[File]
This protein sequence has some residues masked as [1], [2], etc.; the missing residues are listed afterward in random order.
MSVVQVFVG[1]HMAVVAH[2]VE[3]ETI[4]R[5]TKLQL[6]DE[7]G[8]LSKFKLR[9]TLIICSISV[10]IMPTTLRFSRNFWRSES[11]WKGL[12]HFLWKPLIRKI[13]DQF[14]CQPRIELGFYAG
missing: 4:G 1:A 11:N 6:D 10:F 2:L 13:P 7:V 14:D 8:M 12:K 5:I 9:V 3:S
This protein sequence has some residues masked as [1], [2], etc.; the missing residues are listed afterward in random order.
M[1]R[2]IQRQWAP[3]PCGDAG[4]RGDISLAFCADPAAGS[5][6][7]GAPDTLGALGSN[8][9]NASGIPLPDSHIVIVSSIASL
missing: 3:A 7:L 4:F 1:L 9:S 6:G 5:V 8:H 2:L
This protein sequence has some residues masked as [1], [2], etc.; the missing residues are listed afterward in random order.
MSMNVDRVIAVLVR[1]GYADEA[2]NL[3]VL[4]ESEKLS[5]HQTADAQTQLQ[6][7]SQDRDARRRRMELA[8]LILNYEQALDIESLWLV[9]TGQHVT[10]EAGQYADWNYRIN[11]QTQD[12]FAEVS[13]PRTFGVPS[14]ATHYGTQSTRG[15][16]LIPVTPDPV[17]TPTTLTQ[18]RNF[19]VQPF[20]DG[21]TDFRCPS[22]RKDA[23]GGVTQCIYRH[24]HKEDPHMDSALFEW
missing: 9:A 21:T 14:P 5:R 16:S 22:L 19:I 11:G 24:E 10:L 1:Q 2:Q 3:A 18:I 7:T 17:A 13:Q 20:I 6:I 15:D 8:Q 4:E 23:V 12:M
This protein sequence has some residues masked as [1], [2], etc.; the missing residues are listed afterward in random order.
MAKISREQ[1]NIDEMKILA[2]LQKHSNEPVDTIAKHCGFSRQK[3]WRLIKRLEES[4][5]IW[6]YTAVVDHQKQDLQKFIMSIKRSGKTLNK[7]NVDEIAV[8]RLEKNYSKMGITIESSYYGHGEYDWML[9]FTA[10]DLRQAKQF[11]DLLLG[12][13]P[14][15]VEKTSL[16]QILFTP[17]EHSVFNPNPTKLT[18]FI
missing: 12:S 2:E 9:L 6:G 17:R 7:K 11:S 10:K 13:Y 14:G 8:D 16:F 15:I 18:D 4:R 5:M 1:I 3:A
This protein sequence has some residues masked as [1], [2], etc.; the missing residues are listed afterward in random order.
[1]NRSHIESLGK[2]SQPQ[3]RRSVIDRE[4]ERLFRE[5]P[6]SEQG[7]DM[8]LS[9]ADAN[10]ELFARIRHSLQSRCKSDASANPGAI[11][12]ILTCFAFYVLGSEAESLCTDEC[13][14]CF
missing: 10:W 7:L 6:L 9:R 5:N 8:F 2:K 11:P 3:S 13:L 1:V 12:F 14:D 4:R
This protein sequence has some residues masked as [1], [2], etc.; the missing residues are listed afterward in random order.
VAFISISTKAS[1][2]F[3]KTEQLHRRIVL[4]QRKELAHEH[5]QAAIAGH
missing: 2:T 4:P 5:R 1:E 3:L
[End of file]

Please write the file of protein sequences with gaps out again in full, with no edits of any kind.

This protein sequence has some residues masked as [1], [2], etc.; the missing residues are listed afterward in random order.
MSVVQVFVG[1]HMAVVAH[2]VE[3]ETI[4]R[5]TKLQL[6]DE[7]G[8]LSKFKLR[9]TLIICSISV[10]IMPTTLRFSRNFWRSES[11]WKGL[12]HFLWKPLIRKI[13]DQF[14]CQPRIELGFYAG
missing: 4:G 1:A 11:N 6:D 10:F 2:L 13:P 7:V 14:D 8:M 12:K 5:I 9:V 3:S
This protein sequence has some residues masked as [1], [2], etc.; the missing residues are listed afterward in random order.
M[1]R[2]IQRQWAP[3]PCGDAG[4]RGDISLAFCADPAAGS[5][6][7]GAPDTLGALGSN[8][9]NASGIPLPDSHIVIVSSIASL
missing: 3:A 7:L 4:F 1:L 9:S 6:G 5:V 8:H 2:L
This protein sequence has some residues masked as [1], [2], etc.; the missing residues are listed afterward in random order.
MSMNVDRVIAVLVR[1]GYADEA[2]NL[3]VL[4]ESEKLS[5]HQTADAQTQLQ[6][7]SQDRDARRRRMELA[8]LILNYEQALDIESLWLV[9]TGQHVT[10]EAGQYADWNYRIN[11]QTQD[12]FAEVS[13]PRTFGVPS[14]ATHYGTQSTRG[15][16]LIPVTPDPV[17]TPTTLTQ[18]RNF[19]VQPF[20]DG[21]TDFRCPS[22]RKDA[23]GGVTQCIYRH[24]HKEDPHMDSALFEW
missing: 9:A 21:T 14:P 5:R 16:S 22:L 19:I 11:G 24:E 10:L 1:Q 2:Q 3:A 18:I 7:T 17:A 13:Q 20:I 6:I 15:D 8:Q 4:E 23:V 12:M
This protein sequence has some residues masked as [1], [2], etc.; the missing residues are listed afterward in random order.
MAKISREQ[1]NIDEMKILA[2]LQKHSNEPVDTIAKHCGFSRQK[3]WRLIKRLEES[4][5]IW[6]YTAVVDHQKQDLQKFIMSIKRSGKTLNK[7]NVDEIAV[8]RLEKNYSKMGITIESSYYGHGEYDWML[9]FTA[10]DLRQAKQF[11]DLLLG[12][13]P[14][15]VEKTSL[16]QILFTP[17]EHSVFNPNPTKLT[18]FI
missing: 12:S 2:E 9:L 6:G 17:R 7:K 11:S 10:K 13:Y 14:G 8:D 16:F 15:I 18:D 4:R 5:M 1:I 3:A
This protein sequence has some residues masked as [1], [2], etc.; the missing residues are listed afterward in random order.
[1]NRSHIESLGK[2]SQPQ[3]RRSVIDRE[4]ERLFRE[5]P[6]SEQG[7]DM[8]LS[9]ADAN[10]ELFARIRHSLQSRCKSDASANPGAI[11][12]ILTCFAFYVLGSEAESLCTDEC[13][14]CF
missing: 10:W 7:L 6:L 9:R 5:N 8:F 2:K 11:P 3:S 13:L 1:V 12:F 14:D 4:R
This protein sequence has some residues masked as [1], [2], etc.; the missing residues are listed afterward in random order.
VAFISISTKAS[1][2]F[3]KTEQLHRRIVL[4]QRKELAHEH[5]QAAIAGH
missing: 2:T 4:P 5:R 1:E 3:L